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I understand that Judaism does not permit inter-marriage, and also that some people do it anyway, particularly if the Jew in the marriage is not religious. What problems can arise for the people in such a marriage? (Assume the Jew is not religious.)

How are such couples treated by the Jewish community? And what would be the effect on the children of such a marriage? (I know that if the mother is Jewish the child is too, regardless of who the father is.)

PS - I'm asking these questions very humbly and hope I don't start any debate/flame war/ etc.

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This is probably not what you are looking for, but this book explains the incompatibilites pretty well. –  Michoel Oct 19 '12 at 3:17
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Also, Askmoses has a bunch of questions on the topic. (And I thought I should write, in case you didn't notice, that answers from this site are not foolproof; see FAQ) –  b a Oct 19 '12 at 3:50
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makerofthings7, welcome to Mi Yodeya! I do believe your sincerity in asking this question. However, I question if this is really in scope or constructive. Jewish tradition does not endorse intermarriage and as such does not discuss ways of "reaching common spiritual ground", so I question to what extent answers will be "supported by facts, references etc.". Additionally, your question "What incompatibilities should I be prepared for?" would seem to be out of scope because we are experts in Judaism, not in other beliefs and can't be expected to comment about them (cf. our meta post about... –  Double AA Oct 19 '12 at 4:59
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Thanks for the revisions @MonicaCellio, looks fine to me –  makerofthings7 Oct 19 '12 at 16:38
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You should also ask this on christianity.se –  Shredder Oct 19 '12 at 21:56

3 Answers 3

How intermarried couples are treated by the Jewish community:

Traditionally, each intermarriage is seen as a grave tragedy, because even if the children are technically Jewish, they are unlikely to have a strong Jewish identity and will probably intermarry themselves. A Jew who marries a Christian is likely to have grandchildren or great-grandchildren who are mainly Christian (or at least non-Jewish). This is very painful for many with a connection to Judaism, because Jews have maintained their faith through thousands of years of exile and persecutions (the worst of which were perpetrated by Christians).

However, the practical answer to your question depends on what Jewish community you are referring to. The Jewish community is made up of a number of different groups. For unaffiliated, unreligious Jews, intermarriage is pretty normal. So they would probably not treat you differently. If you tried to convert them to Christianity, this would be different, as even secular Jews would not take kindly to that.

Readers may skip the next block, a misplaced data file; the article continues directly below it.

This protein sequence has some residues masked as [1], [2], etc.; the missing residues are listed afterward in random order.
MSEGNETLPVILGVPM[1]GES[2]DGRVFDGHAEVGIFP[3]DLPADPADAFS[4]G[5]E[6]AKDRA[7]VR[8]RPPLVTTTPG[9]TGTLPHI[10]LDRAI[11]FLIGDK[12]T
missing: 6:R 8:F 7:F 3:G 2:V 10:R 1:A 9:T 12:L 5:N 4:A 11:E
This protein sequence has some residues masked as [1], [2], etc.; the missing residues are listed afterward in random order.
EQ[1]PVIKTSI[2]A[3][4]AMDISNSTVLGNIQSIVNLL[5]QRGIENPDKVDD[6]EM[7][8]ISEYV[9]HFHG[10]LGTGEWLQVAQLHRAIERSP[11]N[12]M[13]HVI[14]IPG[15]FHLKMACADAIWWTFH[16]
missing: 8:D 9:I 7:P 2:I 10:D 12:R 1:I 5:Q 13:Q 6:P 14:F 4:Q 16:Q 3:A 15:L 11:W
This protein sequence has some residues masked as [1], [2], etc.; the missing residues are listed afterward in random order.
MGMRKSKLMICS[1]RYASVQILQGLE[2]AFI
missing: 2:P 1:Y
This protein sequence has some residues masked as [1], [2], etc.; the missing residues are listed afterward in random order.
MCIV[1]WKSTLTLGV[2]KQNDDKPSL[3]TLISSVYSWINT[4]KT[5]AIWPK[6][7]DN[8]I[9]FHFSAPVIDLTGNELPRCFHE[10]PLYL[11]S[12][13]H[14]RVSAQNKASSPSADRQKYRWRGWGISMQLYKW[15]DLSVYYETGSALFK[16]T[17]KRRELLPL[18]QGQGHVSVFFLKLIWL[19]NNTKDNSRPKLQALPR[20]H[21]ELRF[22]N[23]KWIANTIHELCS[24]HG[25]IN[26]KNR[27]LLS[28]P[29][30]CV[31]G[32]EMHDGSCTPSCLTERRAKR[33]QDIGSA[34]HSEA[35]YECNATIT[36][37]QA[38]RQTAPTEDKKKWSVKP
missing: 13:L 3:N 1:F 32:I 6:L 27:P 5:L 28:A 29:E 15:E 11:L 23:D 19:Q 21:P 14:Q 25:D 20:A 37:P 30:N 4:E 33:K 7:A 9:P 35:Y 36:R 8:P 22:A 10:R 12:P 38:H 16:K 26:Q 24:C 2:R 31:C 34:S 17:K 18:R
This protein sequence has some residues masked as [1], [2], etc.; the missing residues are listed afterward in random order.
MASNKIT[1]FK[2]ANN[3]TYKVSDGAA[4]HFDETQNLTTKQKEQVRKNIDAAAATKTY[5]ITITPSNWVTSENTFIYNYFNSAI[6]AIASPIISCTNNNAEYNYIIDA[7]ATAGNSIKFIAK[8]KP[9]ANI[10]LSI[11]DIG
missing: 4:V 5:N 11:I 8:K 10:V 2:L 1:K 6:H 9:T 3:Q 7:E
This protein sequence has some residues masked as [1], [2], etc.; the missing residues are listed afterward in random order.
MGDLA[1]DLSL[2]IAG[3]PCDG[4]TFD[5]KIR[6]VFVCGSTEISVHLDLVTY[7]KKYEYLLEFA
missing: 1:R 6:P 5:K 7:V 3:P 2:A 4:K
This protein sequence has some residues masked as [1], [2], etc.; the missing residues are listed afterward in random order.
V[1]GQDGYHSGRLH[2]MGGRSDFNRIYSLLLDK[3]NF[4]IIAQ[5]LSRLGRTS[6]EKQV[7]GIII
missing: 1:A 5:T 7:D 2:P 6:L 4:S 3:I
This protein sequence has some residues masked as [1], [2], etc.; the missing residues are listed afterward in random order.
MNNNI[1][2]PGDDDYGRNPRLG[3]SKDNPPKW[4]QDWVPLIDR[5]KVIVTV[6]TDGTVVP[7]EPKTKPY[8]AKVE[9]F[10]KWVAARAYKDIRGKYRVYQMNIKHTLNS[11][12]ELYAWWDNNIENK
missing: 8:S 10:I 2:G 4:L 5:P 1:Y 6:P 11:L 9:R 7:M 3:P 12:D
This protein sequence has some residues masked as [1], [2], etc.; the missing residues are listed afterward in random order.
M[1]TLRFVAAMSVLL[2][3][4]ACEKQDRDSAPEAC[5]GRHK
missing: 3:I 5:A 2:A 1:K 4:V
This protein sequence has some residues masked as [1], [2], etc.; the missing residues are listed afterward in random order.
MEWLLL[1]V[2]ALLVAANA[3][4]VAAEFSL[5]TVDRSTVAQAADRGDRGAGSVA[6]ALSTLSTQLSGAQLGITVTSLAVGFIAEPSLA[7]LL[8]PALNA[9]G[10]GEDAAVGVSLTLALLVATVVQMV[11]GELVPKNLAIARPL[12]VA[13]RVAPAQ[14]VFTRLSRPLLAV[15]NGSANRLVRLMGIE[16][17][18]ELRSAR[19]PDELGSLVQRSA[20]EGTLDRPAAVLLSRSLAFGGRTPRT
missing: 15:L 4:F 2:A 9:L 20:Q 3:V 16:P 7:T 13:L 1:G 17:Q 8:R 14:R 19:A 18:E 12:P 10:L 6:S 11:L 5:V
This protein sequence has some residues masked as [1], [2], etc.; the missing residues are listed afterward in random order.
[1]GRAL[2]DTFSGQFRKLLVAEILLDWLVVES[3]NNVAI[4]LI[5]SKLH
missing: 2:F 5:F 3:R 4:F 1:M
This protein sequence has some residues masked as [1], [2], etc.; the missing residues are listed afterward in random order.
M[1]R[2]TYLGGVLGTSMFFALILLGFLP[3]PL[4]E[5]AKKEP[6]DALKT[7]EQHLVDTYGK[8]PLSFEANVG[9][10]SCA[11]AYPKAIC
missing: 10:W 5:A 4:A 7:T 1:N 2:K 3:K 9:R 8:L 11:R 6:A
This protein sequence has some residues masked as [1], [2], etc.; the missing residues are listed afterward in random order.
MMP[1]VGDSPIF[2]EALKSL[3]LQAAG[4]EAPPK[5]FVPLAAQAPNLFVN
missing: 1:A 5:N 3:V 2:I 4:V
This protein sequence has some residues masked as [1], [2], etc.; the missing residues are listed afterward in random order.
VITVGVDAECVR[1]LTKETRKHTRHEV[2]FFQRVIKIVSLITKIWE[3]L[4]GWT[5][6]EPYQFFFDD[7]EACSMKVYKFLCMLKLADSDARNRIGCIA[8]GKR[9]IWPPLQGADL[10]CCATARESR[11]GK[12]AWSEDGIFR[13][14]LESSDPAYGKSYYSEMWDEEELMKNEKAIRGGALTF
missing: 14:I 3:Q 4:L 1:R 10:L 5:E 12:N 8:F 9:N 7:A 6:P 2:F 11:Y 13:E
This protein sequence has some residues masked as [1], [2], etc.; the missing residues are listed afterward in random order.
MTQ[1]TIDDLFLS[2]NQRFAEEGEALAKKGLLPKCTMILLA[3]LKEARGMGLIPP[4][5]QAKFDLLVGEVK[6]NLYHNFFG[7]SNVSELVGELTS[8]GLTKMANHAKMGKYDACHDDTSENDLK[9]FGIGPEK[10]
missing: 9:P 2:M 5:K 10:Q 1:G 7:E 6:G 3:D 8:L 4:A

For Reform or Reconstructionist Jews, intermarriage may be discouraged in general but in practice is common. Synagogues and other religious groups affiliated with these denominations have been trying to reach out to intermarried couples to encourage them to be involved in the Jewish community in some way (to attend services, send their children to Jewish schools (whether or not they are Jewish under Jewish law), attend community Jewish events, etc.

For this reason, these denominations probably treat intermarried couples as they would anyone else, even if the non-Jewish spouse has no intention of converting. (In these denomination, the conversion to Judaism of a non-Jew already married to a Jew is common, and is usually not a particularly difficult or lengthy process. However, such conversions would not be accepted by Orthodox Jews (or many Conservative Jews), because they are not done in accordance with Jewish law.)

Under Conservative Judaism, while intermarriage is forbidden, if an intermarried couple were to start attending a Conservative synagogue, they would probably be welcome (even if the non-Jew may not formally be able to become a member), because synagogues in general are in need of more members and do not want to discourage anyone. Conversion to Judaism of a non-Jew already married to a Jew is also fairly common in Conservative Judaism, though the process tends to take longer and has more requirements in terms of knowledge and observance (and would not be accepted by Orthodox Jews).

Orthodox Judaism forbids intermarriage, and it is rarer than in other denominations. While intermarriage is considered a sin, and a very consequential one due to the fact that the children will either be non-Jewish or will probably not identify as Jews, I'm not sure if that would mean Orthodox Jews would actually treat such couples poorly on a personal level. In practice, it is fairly common for a non-Jew already married to a Jew to convert Orthodox. Even so, this is a long process that requires becoming completely observant, and can cause marital difficulties if one spouse is less interested than the other.